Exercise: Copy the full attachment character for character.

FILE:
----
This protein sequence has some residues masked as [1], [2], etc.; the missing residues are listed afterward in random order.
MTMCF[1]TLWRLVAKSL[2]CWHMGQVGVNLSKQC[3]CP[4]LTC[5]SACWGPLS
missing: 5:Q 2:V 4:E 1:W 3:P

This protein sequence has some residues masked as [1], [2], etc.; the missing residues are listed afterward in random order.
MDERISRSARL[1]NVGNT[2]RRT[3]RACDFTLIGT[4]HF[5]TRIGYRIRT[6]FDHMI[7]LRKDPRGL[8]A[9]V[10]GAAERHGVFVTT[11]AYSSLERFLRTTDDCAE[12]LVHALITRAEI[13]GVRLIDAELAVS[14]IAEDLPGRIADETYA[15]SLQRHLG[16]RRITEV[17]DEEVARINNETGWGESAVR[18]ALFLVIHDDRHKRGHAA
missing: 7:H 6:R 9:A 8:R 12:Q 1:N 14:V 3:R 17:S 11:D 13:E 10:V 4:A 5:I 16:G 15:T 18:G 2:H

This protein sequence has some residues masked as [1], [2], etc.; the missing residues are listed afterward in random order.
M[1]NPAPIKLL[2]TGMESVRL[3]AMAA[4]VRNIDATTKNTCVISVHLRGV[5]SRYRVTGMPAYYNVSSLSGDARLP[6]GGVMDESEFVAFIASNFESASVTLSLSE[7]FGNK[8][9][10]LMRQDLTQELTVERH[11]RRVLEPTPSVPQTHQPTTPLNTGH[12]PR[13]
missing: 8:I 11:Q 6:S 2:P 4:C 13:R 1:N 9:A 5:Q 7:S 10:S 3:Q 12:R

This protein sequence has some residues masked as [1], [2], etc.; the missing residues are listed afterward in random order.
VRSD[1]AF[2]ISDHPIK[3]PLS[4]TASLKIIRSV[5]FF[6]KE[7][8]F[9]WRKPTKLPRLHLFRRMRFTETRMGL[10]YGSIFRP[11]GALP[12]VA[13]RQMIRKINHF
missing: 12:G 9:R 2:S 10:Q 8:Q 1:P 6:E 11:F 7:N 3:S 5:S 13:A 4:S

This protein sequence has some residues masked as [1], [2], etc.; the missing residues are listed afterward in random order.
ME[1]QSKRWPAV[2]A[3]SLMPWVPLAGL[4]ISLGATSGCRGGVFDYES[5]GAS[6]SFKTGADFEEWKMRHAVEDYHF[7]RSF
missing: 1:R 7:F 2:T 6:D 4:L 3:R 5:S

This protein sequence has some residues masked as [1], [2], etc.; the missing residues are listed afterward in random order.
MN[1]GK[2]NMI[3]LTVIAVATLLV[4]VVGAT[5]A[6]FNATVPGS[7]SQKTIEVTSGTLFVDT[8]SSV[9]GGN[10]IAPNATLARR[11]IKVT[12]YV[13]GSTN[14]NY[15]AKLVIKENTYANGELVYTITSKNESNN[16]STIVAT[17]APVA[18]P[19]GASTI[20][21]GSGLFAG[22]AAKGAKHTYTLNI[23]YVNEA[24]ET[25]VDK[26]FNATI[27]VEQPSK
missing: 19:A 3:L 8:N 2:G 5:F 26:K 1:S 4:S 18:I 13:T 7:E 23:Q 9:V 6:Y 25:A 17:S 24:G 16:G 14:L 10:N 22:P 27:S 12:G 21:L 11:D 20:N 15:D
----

This protein sequence has some residues masked as [1], [2], etc.; the missing residues are listed afterward in random order.
MTMCF[1]TLWRLVAKSL[2]CWHMGQVGVNLSKQC[3]CP[4]LTC[5]SACWGPLS
missing: 5:Q 2:V 4:E 1:W 3:P

This protein sequence has some residues masked as [1], [2], etc.; the missing residues are listed afterward in random order.
MDERISRSARL[1]NVGNT[2]RRT[3]RACDFTLIGT[4]HF[5]TRIGYRIRT[6]FDHMI[7]LRKDPRGL[8]A[9]V[10]GAAERHGVFVTT[11]AYSSLERFLRTTDDCAE[12]LVHALITRAEI[13]GVRLIDAELAVS[14]IAEDLPGRIADETYA[15]SLQRHLG[16]RRITEV[17]DEEVARINNETGWGESAVR[18]ALFLVIHDDRHKRGHAA
missing: 7:H 6:R 9:A 8:R 12:Q 1:N 14:V 3:R 17:S 11:D 13:E 10:V 4:A 5:I 16:G 15:T 18:G 2:H

This protein sequence has some residues masked as [1], [2], etc.; the missing residues are listed afterward in random order.
M[1]NPAPIKLL[2]TGMESVRL[3]AMAA[4]VRNIDATTKNTCVISVHLRGV[5]SRYRVTGMPAYYNVSSLSGDARLP[6]GGVMDESEFVAFIASNFESASVTLSLSE[7]FGNK[8][9][10]LMRQDLTQELTVERH[11]RRVLEPTPSVPQTHQPTTPLNTGH[12]PR[13]
missing: 8:I 11:Q 6:S 2:P 4:C 13:R 1:N 9:A 5:Q 7:S 10:S 3:Q 12:R

This protein sequence has some residues masked as [1], [2], etc.; the missing residues are listed afterward in random order.
VRSD[1]AF[2]ISDHPIK[3]PLS[4]TASLKIIRSV[5]FF[6]KE[7][8]F[9]WRKPTKLPRLHLFRRMRFTETRMGL[10]YGSIFRP[11]GALP[12]VA[13]RQMIRKINHF
missing: 12:G 9:R 2:S 10:Q 8:Q 1:P 6:E 11:F 7:N 3:S 5:S 13:A 4:S

This protein sequence has some residues masked as [1], [2], etc.; the missing residues are listed afterward in random order.
ME[1]QSKRWPAV[2]A[3]SLMPWVPLAGL[4]ISLGATSGCRGGVFDYES[5]GAS[6]SFKTGADFEEWKMRHAVEDYHF[7]RSF
missing: 1:R 7:F 2:T 6:D 4:L 3:R 5:S

This protein sequence has some residues masked as [1], [2], etc.; the missing residues are listed afterward in random order.
MN[1]GK[2]NMI[3]LTVIAVATLLV[4]VVGAT[5]A[6]FNATVPGS[7]SQKTIEVTSGTLFVDT[8]SSV[9]GGN[10]IAPNATLARR[11]IKVT[12]YV[13]GSTN[14]NY[15]AKLVIKENTYANGELVYTITSKNESNN[16]STIVAT[17]APVA[18]P[19]GASTI[20][21]GSGLFAG[22]AAKGAKHTYTLNI[23]YVNEA[24]ET[25]VDK[26]FNATI[27]VEQPSK
missing: 19:A 3:L 8:N 2:G 5:F 26:K 1:S 4:S 18:I 13:T 7:E 23:Q 9:V 6:Y 25:A 17:S 24:G 16:G 14:L 10:N 22:P 27:S 12:G 21:L 11:D 20:N 15:D